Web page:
How to Evaluate Your Hotel Sales Deployment
There are all kinds of urban legends and semi-scientific formulas for determining how many sales people you need to produce desired results in your hotel.
Some companies evaluate sales efficiency in terms of salary dollars. If a sales person costs $100K (salary + benefits + bonus), and her goal is $2,000,000, the ROI on that sales person is 20:1.
Some companies determine the return on investment in a sales FTE by the number of leads that person can handle. A group seller should be able to manage 1,000 leads per year, say, with a conversion rate of 30%.
And finally, some companies have a goal dollar-figure rule of thumb - for example, each person on the team should be able to book $1,000,000 (or $5,000,000, or whatever).
The point of laying all this out is to say that I don't know of universal rules for how to objectively measure how many people you need -- at least, none that are consistent and don't have a zillion exceptions based on style and size of both hotel and market.
So how do you know you have the right number of people?
If you're a new hotel, you can look at deployment at similar hotels and base yours on that. (One cautionary note: Check Glassdoor or other salary data; the biggest challenge I've seen for new hotels is that they proforma salaries below market and then have a really hard time hiring people.)
If you're an existing hotel, you can certainly use whichever method your company prefers from the list above.
But I'm more interested in testing your deployment against common sense.
My four common sense rules for hotel sales deployment:
1. The most senior people making the highest salaries should have the highest goals. (And if your senior sales manager has the highest goal but isn't making that goal, that's a red flag.)
2. The way that you deploy vertical segments should match the proportion of your hotel's business that comes from those segments. In other words, if the association segment makes up 30% of your hotel's group business mix, the association sales person should not carry 50% of the group goal (or 10%, or really anything other than 30%).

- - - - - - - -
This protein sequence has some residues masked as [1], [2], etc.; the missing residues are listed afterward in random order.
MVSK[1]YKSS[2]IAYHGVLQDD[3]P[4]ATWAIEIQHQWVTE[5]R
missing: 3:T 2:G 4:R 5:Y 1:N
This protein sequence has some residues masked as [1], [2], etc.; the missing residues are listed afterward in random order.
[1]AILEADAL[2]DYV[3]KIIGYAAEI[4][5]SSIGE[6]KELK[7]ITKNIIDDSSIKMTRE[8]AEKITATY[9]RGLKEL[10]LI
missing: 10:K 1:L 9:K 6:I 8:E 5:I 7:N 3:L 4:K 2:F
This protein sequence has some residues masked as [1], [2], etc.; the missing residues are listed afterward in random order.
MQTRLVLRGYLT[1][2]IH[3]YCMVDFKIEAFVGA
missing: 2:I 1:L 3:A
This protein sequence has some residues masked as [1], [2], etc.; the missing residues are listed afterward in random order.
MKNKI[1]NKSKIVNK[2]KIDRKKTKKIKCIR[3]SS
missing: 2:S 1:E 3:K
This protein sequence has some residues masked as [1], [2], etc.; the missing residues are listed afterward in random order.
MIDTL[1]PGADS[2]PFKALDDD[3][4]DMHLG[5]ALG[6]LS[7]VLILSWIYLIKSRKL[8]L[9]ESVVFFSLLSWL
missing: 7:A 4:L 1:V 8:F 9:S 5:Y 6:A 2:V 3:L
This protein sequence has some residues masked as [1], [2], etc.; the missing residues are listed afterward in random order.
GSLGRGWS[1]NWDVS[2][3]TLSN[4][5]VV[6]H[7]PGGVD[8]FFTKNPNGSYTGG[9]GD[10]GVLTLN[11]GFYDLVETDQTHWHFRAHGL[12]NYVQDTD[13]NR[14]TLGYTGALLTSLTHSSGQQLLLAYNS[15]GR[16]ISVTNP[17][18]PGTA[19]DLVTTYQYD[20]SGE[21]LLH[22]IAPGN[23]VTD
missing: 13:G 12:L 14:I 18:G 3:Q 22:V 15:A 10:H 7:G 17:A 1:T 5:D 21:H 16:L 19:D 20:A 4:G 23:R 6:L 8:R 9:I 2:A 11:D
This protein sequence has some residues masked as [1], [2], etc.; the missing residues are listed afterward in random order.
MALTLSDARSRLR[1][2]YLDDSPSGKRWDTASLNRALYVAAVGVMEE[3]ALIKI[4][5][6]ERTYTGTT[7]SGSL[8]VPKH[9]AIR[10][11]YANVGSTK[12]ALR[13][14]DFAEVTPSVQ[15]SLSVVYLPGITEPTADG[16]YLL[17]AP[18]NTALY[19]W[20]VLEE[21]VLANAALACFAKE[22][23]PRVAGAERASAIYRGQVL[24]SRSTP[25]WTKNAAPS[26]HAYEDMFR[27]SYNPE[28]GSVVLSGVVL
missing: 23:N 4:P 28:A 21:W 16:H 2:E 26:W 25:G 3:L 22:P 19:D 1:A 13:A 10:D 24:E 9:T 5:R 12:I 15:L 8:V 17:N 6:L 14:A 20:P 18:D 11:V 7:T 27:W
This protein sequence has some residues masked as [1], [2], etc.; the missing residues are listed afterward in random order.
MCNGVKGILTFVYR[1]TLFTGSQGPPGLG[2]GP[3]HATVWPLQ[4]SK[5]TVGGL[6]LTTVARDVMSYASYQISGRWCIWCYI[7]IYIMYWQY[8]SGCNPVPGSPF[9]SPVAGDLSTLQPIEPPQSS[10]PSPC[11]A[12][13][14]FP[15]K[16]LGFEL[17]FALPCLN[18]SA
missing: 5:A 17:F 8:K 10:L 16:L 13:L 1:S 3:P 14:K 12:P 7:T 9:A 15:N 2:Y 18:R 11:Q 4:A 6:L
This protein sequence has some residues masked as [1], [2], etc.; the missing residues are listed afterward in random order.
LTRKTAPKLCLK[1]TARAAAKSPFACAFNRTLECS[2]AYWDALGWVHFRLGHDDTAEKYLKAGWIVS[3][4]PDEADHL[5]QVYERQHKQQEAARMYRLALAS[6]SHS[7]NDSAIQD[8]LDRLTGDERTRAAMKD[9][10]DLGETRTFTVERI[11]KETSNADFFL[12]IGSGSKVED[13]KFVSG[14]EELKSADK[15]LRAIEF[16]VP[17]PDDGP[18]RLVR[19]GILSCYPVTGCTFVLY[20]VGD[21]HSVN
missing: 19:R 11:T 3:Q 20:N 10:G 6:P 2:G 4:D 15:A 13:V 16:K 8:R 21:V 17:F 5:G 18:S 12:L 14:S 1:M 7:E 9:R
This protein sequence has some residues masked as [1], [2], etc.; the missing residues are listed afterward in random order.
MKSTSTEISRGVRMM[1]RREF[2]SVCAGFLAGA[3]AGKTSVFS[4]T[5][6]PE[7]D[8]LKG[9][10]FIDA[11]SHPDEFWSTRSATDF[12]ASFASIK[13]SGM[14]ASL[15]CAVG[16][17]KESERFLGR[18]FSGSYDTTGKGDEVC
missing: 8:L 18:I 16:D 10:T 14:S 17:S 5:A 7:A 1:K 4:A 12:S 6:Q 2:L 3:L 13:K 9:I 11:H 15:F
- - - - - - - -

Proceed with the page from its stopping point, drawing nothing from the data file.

3. Any director-level members of your team should not carry a full booking goal. Yes, they should sell, but directors of sales, catering, etc. have too many other responsibilities to effectively manage the revenue contribution a sales manager is responsible for. I don't mean this only from a workload perspective, although it is true that the workload of running a team and booking the same number of room nights as everyone else is not fair.
I'm talking about risk to the hotel. The DOSM or Director of Events is going to be pulled in a thousand directions -- forced to drop everything to complete a report for ownership or handle a customer complaint -- so you put the hotel at risk by placing that much revenue responsibility on a person who doesn't have control over his own time.
4. If there is one major demand generator in your hotel's backyard - like a university or huge corporate campus - that business should not be the responsibility of a single team member. Again, this puts the hotel at risk. If your property's relationship with the demand generator in your market place rests on a single individual, that person's departure puts the hotel's success at risk.
This doesn't mean you need to set up a complicated bureaucracy that makes your hotel hard to do business with (i.e., the "Oh I can't help you with that - let me have the sales manager who handles 16 rooms on peak on Thursdays with a full moon call you back" thing). Just diversify enough that the relationship is not centered on a single team member.
What did I miss? What are your common-sense tips for evaluating hotel sales deployment?
Staffing is one of three core areas that impact how well a hotel will weather an economic downturn. You can read about building bench strength here, and please be sure to take our ten minute Stress Test to find out how prepared your hotel is for a dip in demand.